The phonology of Māryanyā is in many ways closer to Proto-Indo-Aryan than its sister language Sanskrit, but includes two phonemes, /l/ and /x/, found only in loanwords (see the Sound Changes section for more). The romanization scheme I use is based on a combination of standard academic romanizations for Sanskrit and those for Near Eastern languages such as Akkadian and Hittite.
/ʋ/ is pronounced [v] in clusters.
Māryanyā also has the phonemic diphthongs /au̯/ ⟨au⟩ and /ai̯/ ⟨ai⟩.
I developed Māryanyā’s predictable stress system based on the reconstruction of neighboring Akkadian’s stress system found in Helle 2012. The rules are as follows:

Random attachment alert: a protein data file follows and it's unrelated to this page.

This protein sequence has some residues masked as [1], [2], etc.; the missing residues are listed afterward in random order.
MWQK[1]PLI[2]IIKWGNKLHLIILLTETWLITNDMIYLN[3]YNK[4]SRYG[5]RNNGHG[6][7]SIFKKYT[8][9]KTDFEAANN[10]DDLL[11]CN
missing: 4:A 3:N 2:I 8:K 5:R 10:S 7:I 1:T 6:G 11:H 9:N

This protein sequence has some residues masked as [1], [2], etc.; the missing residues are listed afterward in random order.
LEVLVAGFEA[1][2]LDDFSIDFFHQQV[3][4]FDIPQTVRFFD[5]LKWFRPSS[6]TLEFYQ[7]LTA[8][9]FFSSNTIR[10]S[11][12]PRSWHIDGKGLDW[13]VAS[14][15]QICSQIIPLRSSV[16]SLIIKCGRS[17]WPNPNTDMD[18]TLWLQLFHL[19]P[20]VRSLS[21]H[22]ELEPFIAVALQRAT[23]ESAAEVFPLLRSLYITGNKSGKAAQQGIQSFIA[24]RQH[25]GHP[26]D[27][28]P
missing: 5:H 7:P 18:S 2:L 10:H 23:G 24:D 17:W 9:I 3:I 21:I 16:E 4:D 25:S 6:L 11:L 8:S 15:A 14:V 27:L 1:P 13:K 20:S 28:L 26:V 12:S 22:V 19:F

There are three types of syllables: light (open with short vowels), heavy (open syllables with long vowels/diphthongs and closed syllables with short vowels), and superheavy (closed syllables with long vowels/diphthongs). If the last syllable of the word is superheavy, that syllable bears the stress. If the last syllable of the word is not superheavy, then the last non-final heavy or superheavy syllable bears the stress. If there are no superheavy or non-final heavy syllables in the word, then the first syllable of the word bears the stress. Monosyllabic words do not bear stress.